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Sylviidae
File:Sylvia atricapilla male 2.png
Blackcap (Sylvia atricapilla)
Scientific classification Red Pencil Icon
Kingdom: Animalia
Phylum: Chordata
Class: Aves
Clade: Inopinaves
Order: Passeriformes
Suborder: Passeri
Infraorder: Passerida
Superfamily: Sylvioidea
Clade: Babbler clade
Family: Sylviidae
Vigors, 1825
Synonyms

Paradoxornithidae

Sylviid warblers, Sylviidae is a family of passerine birds that was part of an assemblage known as the Old World warblers. The family was formerly a wastebin taxon with over 400 species of bird in over 70 genera. The family was poorly defined with many characteristics shared with other families. Advances in classification, particularly helped with molecular data, have led to the splitting out of several new families from within this group. Today the smaller family Sylviidae includes the typical warblers in the genus Sylvia, the parrotbills of Asia (formerly a separate family Paradoxornithidae), a number of babblers formerly placed within the family Timaliidae (which is itself currently being split) and the Wrentit, an unusual North American bird that has been a longstanding taxonomic mystery.

Description

They are small to medium-sized, with generally thin, pointed bill with bristles at the base, a slender shape and an inconspicuos and mostly plain plumage. Then wings show ten primaries feather, and are rounded and short in non-migratory species.[1]

Species

Family Sylviidae sensu stricto

True warblers (or sylviid warblers) and parrotbills. A fairly diverse group of smallish taxa with longish tails. Mostly in Asia, to a lesser extent in Africa. A few range into Europe; one monotypic genus on west coast of North America.

Genus Sylvia

Temperate Eurasian superspecies ("atricapilla-borin group")

Afrotropical superspecies

Genus Atraphornis

Genus Curruca

Adophoneus

Parisoma

Curruca clade

"Lesser Whitethroat" complex[2]

Dots indicate new species.

Genus Melizophilus

Now in Paradoxornithidae:

Genus Myzornis

Genus Rhopophilus

Genus Lioparus

Genus Paradoxornis

Typical parrotbills (18 species).

Genus Conostoma

Genus Fulvetta

Typical fulvettas (7 species). Formerly in Alcippe (Timaliidae).[6][7]

Genus Chrysomma

Formerly in Timaliidae.[8][9]

Genus Chamaea

References

  1. ^ del Hoyo, J. Elliott, A. & Christie, D. (editors). (2006) Handbook of the Birds of the World. Volume 11: Old World Flycatchers to Old World Warblers. Lynx Edicions. ISBN 84-96553-06-X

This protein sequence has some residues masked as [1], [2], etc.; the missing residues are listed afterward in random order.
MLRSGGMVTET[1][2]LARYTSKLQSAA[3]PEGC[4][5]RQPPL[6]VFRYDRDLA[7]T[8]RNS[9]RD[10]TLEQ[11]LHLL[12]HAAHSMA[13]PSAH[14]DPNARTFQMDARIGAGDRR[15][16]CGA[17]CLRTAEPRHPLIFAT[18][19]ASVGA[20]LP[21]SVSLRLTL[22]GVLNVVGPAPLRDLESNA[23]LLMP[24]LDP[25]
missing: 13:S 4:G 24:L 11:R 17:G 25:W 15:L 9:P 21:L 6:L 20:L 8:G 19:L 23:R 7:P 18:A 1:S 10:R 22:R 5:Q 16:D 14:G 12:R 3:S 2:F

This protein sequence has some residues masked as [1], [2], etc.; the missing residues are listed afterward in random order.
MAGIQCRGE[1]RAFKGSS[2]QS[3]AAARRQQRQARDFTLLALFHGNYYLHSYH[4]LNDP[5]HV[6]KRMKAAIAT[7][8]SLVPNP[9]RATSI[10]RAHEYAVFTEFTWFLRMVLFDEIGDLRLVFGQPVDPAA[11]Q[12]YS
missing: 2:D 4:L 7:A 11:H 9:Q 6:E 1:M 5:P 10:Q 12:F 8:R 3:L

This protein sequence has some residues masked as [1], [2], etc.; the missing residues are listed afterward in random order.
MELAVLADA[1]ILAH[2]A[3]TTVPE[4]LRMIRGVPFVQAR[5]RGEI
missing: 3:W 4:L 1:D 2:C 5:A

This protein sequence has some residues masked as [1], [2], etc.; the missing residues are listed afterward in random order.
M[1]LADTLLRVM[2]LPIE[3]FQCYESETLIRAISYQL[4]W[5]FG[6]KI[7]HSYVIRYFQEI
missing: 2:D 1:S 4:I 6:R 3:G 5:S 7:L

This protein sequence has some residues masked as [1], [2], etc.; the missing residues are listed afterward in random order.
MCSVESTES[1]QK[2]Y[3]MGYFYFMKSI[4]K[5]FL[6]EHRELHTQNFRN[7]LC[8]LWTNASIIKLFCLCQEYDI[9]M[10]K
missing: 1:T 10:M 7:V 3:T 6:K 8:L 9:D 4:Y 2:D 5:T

2. ^ Olsson U1, Leader PJ, Carey GJ, Khan AA, Svensson L, Alström P. New insights into the intricate taxonomy and phylogeny of the Sylvia curruca complex. Mol Phylogenet Evol. 2013 April; 67(1): 72–85. Published online 2013 January 12. doi: 10.1016/j.ympev.2012.12.023
  3. ^ Gelang, Magnus; Alice Cibois, Eric Pasquet, Urban Olsson, Per Alström, Per G. P Ericson (2009). "Phylogeny of babblers (Aves, Passeriformes): major lineages, family limits and classification". Zoologica Scripta. 38 (3): 225–236. doi:10.1111/j.1463-6409.2008.00374.x.  Cite uses deprecated parameter |coauthors= (help)
  4. ^ Gelang, M., A. Cibois, E. Pasquet, U. Olsson, P. Alström and P.G.P. Ericson (2009), Phylogeny of babblers (Aves, Passeriformes): major lineages, family limits and classification, Zool. Scripta 38, 225-236. Article
  5. ^ Collar, N. & Robson, C. (2016). Golden-breasted Fulvetta (Lioparus chrysotis). In: del Hoyo, J., Elliott, A., Sargatal, J., Christie, D.A. & de Juana, E. (eds.). Handbook of the Birds of the World Alive. Lynx Edicions, Barcelona. (retrieved from http://www.hbw.com/node/59391 on 8 March 2016).
  6. ^ Pasquet, E., E. Bourdon, M.V. Kalyakin, and A. Cibois (2006), The fulvettas (Alcippe, Timaliidae, Aves): a polyphyletic group, Zool. Scripta 35, 559-566.
  7. ^ Collar, N.J., and C. Robson (2007), Family Timaliidae (Babblers), in “Handbook of the Birds of the World, volume 12, Picathartes to Tits and Chickadees”, (del Hoyo, J., A. Elliott, and D. Christie, eds.), Lynx Edicions, Barcelona, pp. 70-291.
  8. ^ Collar, N., Robson, C. & Sharpe, C.J. (2016). Jerdon's Babbler (Chrysomma altirostre). In: del Hoyo, J., Elliott, A., Sargatal, J., Christie, D.A. & de Juana, E. (eds.). Handbook of the Birds of the World Alive. Lynx Edicions, Barcelona. (retrieved from http://www.hbw.com/node/59387 on 8 March 2016).
  9. ^ Collar, N. & Robson, C. (2016). Yellow-eyed Babbler (Chrysomma sinense). In: del Hoyo, J., Elliott, A., Sargatal, J., Christie, D.A. & de Juana, E. (eds.). Handbook of the Birds of the World Alive. Lynx Edicions, Barcelona. (retrieved from http://www.hbw.com/node/59388 on 9 March 2016).
  10. ^ Cibois, Alice (2003). "Mitochondrial DNA Phylogeny of Babblers (Timaliidae)". Auk. 120 (1): 1–20. JSTOR 4090138. doi:10.1642/0004-8038(2003)120[0035:MDPOBT]2.0.CO;2. 
  11. ^ Pasquet, Eric; Bourdon, Estelle; Kalyakin, Mikhail V.; Cibois, Alice (2006). "The fulvettas (Alcippe), Timaliidae, Aves): a polyphyletic group". Zoologica Scripta. 35 (6): 559–566. doi:10.1111/j.1463-6409.2006.00253.x. 
  12. ^ Dunn, Jon L. and Alderfer, Jonathan (2011). National Geographic Completely Birds of North America. National Geographic Society. ISBN 9781426213731. 
Sterna diversity This article is part of Project Bird Families, a All Birds project that aims to write comprehensive articles on each bird family, including made-up families.
Hemipus picatus This article is part of Project Bird Taxonomy, a All Birds project that aims to write comprehensive articles on every order, family and other taxonomic rank related to birds.
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